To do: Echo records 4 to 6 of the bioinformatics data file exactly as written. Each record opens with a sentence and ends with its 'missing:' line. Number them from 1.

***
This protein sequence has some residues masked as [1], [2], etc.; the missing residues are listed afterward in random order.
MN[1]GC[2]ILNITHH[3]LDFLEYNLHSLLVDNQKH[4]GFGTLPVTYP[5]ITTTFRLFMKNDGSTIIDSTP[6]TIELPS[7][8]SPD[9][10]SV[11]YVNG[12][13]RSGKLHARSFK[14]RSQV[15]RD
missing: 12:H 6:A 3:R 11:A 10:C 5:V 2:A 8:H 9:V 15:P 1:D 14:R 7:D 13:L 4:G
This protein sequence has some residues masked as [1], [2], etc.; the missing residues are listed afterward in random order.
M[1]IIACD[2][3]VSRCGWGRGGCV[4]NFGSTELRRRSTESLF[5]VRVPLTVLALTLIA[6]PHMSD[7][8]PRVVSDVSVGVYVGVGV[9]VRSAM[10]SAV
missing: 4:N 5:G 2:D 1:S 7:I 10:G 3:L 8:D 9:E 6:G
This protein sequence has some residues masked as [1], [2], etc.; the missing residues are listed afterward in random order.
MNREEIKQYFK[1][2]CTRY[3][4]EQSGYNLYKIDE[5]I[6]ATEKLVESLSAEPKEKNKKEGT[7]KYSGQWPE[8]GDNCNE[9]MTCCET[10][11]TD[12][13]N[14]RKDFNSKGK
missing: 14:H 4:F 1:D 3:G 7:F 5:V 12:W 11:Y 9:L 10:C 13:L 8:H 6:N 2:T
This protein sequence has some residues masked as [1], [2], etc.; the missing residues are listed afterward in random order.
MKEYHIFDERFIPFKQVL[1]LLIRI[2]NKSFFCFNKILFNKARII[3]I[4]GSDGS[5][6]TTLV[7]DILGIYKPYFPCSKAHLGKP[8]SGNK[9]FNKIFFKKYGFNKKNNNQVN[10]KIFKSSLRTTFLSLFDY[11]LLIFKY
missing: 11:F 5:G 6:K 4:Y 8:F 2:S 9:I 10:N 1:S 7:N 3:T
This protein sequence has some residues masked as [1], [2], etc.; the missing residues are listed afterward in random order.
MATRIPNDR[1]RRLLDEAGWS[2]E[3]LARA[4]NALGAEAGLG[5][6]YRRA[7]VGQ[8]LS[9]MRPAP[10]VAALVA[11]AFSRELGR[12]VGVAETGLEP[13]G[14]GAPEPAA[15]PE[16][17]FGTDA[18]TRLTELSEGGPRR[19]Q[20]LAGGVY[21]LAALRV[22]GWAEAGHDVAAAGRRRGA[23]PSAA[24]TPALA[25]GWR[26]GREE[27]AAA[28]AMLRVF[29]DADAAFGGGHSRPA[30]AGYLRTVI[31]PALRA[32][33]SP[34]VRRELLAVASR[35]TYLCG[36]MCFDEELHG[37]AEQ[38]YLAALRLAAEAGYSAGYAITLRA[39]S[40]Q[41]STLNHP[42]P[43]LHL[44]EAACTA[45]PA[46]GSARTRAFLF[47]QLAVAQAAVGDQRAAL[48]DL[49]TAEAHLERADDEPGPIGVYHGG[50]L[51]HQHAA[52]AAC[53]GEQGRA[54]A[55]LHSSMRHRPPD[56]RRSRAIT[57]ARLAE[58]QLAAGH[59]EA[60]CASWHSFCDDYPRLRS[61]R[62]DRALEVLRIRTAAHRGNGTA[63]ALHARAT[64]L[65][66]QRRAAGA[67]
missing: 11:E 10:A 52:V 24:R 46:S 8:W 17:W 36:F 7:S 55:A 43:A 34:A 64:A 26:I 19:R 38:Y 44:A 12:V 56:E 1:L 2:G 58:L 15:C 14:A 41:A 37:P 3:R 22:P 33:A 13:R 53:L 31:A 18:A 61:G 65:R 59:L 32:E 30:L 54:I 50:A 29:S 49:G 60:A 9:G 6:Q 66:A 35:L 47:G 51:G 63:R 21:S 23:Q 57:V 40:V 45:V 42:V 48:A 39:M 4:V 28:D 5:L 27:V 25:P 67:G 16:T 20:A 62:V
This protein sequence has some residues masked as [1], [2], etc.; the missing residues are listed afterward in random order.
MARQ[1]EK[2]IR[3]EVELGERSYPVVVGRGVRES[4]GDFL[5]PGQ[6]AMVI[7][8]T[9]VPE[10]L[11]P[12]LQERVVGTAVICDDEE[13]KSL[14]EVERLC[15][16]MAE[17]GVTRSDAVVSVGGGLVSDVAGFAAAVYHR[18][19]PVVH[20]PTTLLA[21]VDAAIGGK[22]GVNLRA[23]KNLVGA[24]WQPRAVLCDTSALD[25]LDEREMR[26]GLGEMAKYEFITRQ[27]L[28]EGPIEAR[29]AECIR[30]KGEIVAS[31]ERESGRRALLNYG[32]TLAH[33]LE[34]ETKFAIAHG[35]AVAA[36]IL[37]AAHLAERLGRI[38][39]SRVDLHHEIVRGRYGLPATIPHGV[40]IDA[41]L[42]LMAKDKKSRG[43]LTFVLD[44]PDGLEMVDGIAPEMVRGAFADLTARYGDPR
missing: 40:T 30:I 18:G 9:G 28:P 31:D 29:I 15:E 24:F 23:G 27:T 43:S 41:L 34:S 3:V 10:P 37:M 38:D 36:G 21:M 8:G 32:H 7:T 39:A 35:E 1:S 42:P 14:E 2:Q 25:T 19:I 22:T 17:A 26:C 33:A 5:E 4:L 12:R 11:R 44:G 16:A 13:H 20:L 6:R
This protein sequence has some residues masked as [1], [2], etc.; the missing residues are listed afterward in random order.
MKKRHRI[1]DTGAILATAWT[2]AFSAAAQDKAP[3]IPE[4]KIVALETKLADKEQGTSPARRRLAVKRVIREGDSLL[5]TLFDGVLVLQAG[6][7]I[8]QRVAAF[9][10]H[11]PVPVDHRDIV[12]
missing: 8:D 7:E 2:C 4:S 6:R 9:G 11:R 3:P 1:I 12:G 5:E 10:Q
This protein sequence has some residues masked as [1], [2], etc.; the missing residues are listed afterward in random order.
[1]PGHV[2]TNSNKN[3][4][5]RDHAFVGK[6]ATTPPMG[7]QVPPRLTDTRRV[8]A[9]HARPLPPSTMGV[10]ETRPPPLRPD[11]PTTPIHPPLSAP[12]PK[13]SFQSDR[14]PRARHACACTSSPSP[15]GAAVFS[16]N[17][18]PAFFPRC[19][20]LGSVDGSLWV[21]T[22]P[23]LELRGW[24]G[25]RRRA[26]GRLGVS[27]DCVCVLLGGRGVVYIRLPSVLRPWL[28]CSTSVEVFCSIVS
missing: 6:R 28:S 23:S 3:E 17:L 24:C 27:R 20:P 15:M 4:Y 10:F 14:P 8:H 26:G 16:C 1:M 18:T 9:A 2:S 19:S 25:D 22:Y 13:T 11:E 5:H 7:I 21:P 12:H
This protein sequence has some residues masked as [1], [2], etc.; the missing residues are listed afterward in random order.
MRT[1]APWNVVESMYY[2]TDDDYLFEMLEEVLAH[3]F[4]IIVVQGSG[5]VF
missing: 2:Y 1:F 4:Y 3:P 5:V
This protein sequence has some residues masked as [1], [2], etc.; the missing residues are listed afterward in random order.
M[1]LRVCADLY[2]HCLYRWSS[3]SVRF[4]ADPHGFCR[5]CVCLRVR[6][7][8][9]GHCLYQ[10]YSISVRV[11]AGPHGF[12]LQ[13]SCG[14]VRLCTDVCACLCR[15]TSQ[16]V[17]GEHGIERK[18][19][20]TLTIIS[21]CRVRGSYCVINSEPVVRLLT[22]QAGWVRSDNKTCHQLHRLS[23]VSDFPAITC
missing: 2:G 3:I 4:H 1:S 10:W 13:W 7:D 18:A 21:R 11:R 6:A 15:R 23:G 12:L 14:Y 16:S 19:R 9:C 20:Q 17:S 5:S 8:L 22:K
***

This protein sequence has some residues masked as [1], [2], etc.; the missing residues are listed afterward in random order.
MKEYHIFDERFIPFKQVL[1]LLIRI[2]NKSFFCFNKILFNKARII[3]I[4]GSDGS[5][6]TTLV[7]DILGIYKPYFPCSKAHLGKP[8]SGNK[9]FNKIFFKKYGFNKKNNNQVN[10]KIFKSSLRTTFLSLFDY[11]LLIFKY
missing: 11:F 5:G 6:K 4:Y 8:F 2:S 9:I 10:N 1:S 7:N 3:T
This protein sequence has some residues masked as [1], [2], etc.; the missing residues are listed afterward in random order.
MATRIPNDR[1]RRLLDEAGWS[2]E[3]LARA[4]NALGAEAGLG[5][6]YRRA[7]VGQ[8]LS[9]MRPAP[10]VAALVA[11]AFSRELGR[12]VGVAETGLEP[13]G[14]GAPEPAA[15]PE[16][17]FGTDA[18]TRLTELSEGGPRR[19]Q[20]LAGGVY[21]LAALRV[22]GWAEAGHDVAAAGRRRGA[23]PSAA[24]TPALA[25]GWR[26]GREE[27]AAA[28]AMLRVF[29]DADAAFGGGHSRPA[30]AGYLRTVI[31]PALRA[32][33]SP[34]VRRELLAVASR[35]TYLCG[36]MCFDEELHG[37]AEQ[38]YLAALRLAAEAGYSAGYAITLRA[39]S[40]Q[41]STLNHP[42]P[43]LHL[44]EAACTA[45]PA[46]GSARTRAFLF[47]QLAVAQAAVGDQRAAL[48]DL[49]TAEAHLERADDEPGPIGVYHGG[50]L[51]HQHAA[52]AAC[53]GEQGRA[54]A[55]LHSSMRHRPPD[56]RRSRAIT[57]ARLAE[58]QLAAGH[59]EA[60]CASWHSFCDDYPRLRS[61]R[62]DRALEVLRIRTAAHRGNGTA[63]ALHARAT[64]L[65][66]QRRAAGA[67]
missing: 11:E 10:A 52:V 24:R 46:S 8:W 17:W 36:F 7:S 55:A 43:A 34:A 64:A 26:I 19:R 38:Y 44:A 12:V 56:E 1:L 2:G 58:L 15:C 14:A 41:A 37:P 3:R 22:P 33:A 13:R 53:L 31:A 18:A 61:G 65:R 59:L 32:E 30:L 54:I 50:A 29:S 49:G 60:A 9:G 6:Q 66:A 35:L 47:G 51:G 63:R 21:S 23:Q 57:V 40:V 45:V 42:V 48:A 39:M 4:V 28:D 5:L 27:V 25:P 67:G 16:T 20:A 62:V
This protein sequence has some residues masked as [1], [2], etc.; the missing residues are listed afterward in random order.
MARQ[1]EK[2]IR[3]EVELGERSYPVVVGRGVRES[4]GDFL[5]PGQ[6]AMVI[7][8]T[9]VPE[10]L[11]P[12]LQERVVGTAVICDDEE[13]KSL[14]EVERLC[15][16]MAE[17]GVTRSDAVVSVGGGLVSDVAGFAAAVYHR[18][19]PVVH[20]PTTLLA[21]VDAAIGGK[22]GVNLRA[23]KNLVGA[24]WQPRAVLCDTSALD[25]LDEREMR[26]GLGEMAKYEFITRQ[27]L[28]EGPIEAR[29]AECIR[30]KGEIVAS[31]ERESGRRALLNYG[32]TLAH[33]LE[34]ETKFAIAHG[35]AVAA[36]IL[37]AAHLAERLGRI[38][39]SRVDLHHEIVRGRYGLPATIPHGV[40]IDA[41]L[42]LMAKDKKSRG[43]LTFVLD[44]PDGLEMVDGIAPEMVRGAFADLTARYGDPR
missing: 40:T 30:I 18:G 9:G 28:P 31:D 29:I 15:E 24:F 23:G 27:T 43:S 41:L 34:S 3:V 10:P 37:M 38:D 36:G 21:M 8:G 32:H 7:T 39:A 35:E 1:S 42:P 14:E 2:Q 25:T 19:I 22:T 17:A 26:C 33:A 5:E 4:L 12:R 11:R 44:G 16:A 13:H 20:L 6:R